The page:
My extravagant aunt must have played a part in this because the portrait sitting was in her living room. My mother and Aunt Gene (not really my biological aunt) were always nursing some newly-hatched nutty scheme; think Lucy and Ethel. Aunt Gene worked in the gift-wrapping department at Gayfords, which was the equivalent of a 1970s Belk. She gave the prettiest presents although her gifts were never anything I wanted. I asked for a spacesuit like the astronauts wore on the moon but I kept getting scarves. Aunt Gene was redneck royalty, her parents were some kind of Appalachian aristocracy. She was COUN-try with a touch of couture. She always dressed as if she was going to a beauty pageant–hair, heels, hose, all done to perfection. Gene had a son named Ezra Clayton. Yes, Ezra Clayton (you can’t make this stuff up). In his mid-twenties, tall but not lanky, blonde and blue-eyed, he had a “big personality” like his mother. Aunt Gene and Ezra Clayton both had high-pitched, nasally Tennessee twangs–Fran Drescher meets Paula Deen. Aunt Gene’s husband, Uncle Wade (again, not really my uncle…whatever) was a mean man. He was the foulest person I’ve ever known–nasty, obnoxious (like my dress) and heartless. He cursed, drank and smoked habitually. An ex-Marine with a purple heart from Vietnam, Wade was nearly deaf from a hand-grenade blast that also took his legs. He hated everybody. He especially hated his son, Ezra Clayton. He was emotionally and verbally abusive to him publicly. Who knows what happened behind closed doors. Ezra Clayton somehow maintained an amazing sense of humor and joy. When I remember him, he’s always smiling which is what I refused to do on this day–smile.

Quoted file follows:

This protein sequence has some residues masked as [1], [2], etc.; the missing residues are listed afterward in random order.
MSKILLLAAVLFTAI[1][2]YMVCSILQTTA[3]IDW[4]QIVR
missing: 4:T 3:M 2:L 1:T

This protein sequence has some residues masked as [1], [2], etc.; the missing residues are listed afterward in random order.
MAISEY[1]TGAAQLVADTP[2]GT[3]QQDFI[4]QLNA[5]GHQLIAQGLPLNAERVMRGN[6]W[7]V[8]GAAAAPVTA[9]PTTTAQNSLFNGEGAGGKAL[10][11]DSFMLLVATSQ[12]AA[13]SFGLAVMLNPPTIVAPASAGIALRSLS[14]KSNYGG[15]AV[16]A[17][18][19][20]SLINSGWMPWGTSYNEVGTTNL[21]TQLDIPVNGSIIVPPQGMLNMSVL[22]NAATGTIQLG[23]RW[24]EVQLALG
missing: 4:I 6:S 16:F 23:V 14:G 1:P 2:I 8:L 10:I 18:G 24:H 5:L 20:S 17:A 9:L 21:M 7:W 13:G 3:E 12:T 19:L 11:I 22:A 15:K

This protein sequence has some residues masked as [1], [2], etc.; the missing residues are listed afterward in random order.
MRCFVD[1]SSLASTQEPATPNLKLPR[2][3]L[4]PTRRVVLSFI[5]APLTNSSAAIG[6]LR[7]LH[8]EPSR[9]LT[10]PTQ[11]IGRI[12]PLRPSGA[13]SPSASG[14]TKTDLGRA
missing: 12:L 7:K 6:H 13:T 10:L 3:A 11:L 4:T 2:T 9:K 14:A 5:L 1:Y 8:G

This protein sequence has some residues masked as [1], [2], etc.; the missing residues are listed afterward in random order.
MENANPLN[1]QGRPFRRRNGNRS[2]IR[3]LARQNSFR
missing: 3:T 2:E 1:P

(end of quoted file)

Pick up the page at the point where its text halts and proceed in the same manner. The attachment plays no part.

While Mom poured another Bloody Mary and I screamed “bloody mary,” my cousin (who was not really my cousin because, remember, my aunt’s not really my aunt) came to the rescue. Mom was screeching about sitting fees and how I better find a way to put a “ #!*damn smile” on my face because she paid “good” money for the photographer when Ezra Clayton slipped into the room. He took my mother gently by the arm and escorted her out while whispering in her ear. After she was gone, he stood quietly with me. I was sitting on the floor carving the Pittsburg Steeler’s Franco Harris’ jersey number, 32, into the side of “my” shoe with a bobby pin pulled from my hair.

Ezra Clayton was a gay man who grew up in the South. He knew about pretending to be something you’re not and how bad that feels. Even though I was only five, I knew he was gay and I sort of knew what that meant although nobody would talk about it openly. He lived with his boyfriend, Leon, who bred hundreds of exotic birds in their house for a living (no, I’m not making this up). Leon stayed home with the birds while Ezra Clayton worked as an ER nurse.

I thought this portrait idea was for the birds. I felt like giving the photographer “the bird” which I knew how to do because I watched my dad exchange middle fingers with the elementary school crossing guard daily for years. When I was younger, he nearly hit her during carpool and she evidently had a hard time forgiving him for it.

I sat silently holding my photogenic charm hostage.